What You Need To Know About The Air Force Offense
– It’s Air Force. The ground game has to rock. It was good, mainly because that’s all the Falcon attack does, but it wasn’t good enough. For the team to be good enough to become a player in the Mountain West chase, and be in the hunt for a bowl game, it has to breeze past 4,000 yards and easily average over five yards per carry. Last year, it ran for 3,689 yards and 4.8 yards per pop.
– Arion Worthman is back under center after leading the team with 821 yards and 13 scores, but bruising Tim McVey is going along with Jacob Stafford. Joseph Saucier became one of the star running backs of spring ball, and a whole slew of dangerous young options are ready to shine. The pieces are there to be terrific on the ground, as always, but …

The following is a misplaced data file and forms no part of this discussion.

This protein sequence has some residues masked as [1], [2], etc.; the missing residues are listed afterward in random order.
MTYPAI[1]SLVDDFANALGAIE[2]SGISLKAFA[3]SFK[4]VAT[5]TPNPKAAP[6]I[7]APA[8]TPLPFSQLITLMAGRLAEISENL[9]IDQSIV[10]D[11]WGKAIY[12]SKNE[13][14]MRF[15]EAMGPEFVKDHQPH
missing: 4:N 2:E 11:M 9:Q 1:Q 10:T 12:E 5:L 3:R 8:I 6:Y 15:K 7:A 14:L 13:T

– The offensive line has to be better. Four starters have to be replaced from a line that struggled whenever Worthman had to throw, and it wasn’t consistent enough in key spots to blast away for the ground game. The running backs are good, the receives – by Air Force’s standards – are great. Now the line has to do its part.
Biggest Key To The Air Force Offense
Run for lots and lots and lots and lots of yards. The big key is the hopeful improvement of the O line and the revamping of the running back rotation, but it’s this simple. Run for a lot of yards, or else. The Falcons went 0-6 when they didn’t run for 300 yards or more.
Over the last ten seasons, Air Force is 22-0 when it runs for 400 yards or more. If that seems like an insane number to hit, it’s not – the Falcons did it five times last season.